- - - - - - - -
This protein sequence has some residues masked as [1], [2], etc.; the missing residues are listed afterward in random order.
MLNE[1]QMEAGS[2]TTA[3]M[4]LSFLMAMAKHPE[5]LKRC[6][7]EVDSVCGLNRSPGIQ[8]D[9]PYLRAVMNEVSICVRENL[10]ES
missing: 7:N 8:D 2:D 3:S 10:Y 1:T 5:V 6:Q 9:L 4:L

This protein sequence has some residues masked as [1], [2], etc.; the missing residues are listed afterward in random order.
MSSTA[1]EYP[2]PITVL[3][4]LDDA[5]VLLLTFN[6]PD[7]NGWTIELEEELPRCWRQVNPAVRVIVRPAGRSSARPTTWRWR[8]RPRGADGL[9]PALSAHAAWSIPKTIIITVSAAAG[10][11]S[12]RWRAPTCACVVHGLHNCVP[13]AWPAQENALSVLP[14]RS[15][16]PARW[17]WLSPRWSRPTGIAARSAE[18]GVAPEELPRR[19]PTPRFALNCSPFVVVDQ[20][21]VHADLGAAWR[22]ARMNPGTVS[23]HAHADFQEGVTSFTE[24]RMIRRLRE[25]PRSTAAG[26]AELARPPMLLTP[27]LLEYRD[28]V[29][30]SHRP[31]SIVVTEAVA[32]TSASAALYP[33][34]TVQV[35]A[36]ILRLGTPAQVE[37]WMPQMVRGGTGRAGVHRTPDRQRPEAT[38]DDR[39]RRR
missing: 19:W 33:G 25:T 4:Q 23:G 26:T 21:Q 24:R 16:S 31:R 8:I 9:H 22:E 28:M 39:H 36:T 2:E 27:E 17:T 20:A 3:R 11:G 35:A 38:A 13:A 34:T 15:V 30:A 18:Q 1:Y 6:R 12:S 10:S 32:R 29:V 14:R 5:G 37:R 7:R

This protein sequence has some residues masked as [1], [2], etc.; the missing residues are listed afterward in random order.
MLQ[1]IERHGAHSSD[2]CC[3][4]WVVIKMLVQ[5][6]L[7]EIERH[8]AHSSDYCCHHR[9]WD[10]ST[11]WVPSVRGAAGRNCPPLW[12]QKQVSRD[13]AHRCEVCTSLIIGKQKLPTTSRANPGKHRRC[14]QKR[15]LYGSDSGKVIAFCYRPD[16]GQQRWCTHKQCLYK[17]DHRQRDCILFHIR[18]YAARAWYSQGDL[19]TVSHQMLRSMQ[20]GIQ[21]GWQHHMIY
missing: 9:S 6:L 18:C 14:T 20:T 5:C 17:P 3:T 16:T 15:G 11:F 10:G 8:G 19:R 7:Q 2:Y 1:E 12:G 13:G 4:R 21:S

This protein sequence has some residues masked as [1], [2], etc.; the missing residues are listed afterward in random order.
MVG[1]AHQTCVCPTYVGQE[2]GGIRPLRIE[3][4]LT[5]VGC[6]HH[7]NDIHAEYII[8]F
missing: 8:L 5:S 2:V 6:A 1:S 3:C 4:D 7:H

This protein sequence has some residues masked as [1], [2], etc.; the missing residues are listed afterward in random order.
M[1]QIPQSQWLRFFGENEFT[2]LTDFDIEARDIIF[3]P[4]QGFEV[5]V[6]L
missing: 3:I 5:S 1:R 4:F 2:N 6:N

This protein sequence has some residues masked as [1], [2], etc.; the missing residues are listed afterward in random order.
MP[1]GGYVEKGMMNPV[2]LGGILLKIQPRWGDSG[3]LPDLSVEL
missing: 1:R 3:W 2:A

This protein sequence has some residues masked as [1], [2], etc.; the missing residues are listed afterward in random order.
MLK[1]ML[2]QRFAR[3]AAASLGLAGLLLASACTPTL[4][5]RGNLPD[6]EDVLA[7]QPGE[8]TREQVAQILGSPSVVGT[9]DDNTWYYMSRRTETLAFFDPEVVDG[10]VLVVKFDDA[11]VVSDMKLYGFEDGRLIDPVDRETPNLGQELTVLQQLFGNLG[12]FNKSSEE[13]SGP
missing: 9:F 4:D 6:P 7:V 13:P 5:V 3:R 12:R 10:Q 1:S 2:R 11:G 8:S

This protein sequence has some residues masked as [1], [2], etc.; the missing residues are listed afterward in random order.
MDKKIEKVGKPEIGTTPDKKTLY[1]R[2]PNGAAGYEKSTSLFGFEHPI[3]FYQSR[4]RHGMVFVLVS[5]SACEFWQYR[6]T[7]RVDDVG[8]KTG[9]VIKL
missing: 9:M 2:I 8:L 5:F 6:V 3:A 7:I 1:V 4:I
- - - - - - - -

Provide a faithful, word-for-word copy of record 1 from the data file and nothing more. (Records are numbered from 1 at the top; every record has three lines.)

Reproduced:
This protein sequence has some residues masked as [1], [2], etc.; the missing residues are listed afterward in random order.
MLNE[1]QMEAGS[2]TTA[3]M[4]LSFLMAMAKHPE[5]LKRC[6][7]EVDSVCGLNRSPGIQ[8]D[9]PYLRAVMNEVSICVRENL[10]ES
missing: 7:N 8:D 2:D 3:S 10:Y 1:T 5:V 6:Q 9:L 4:L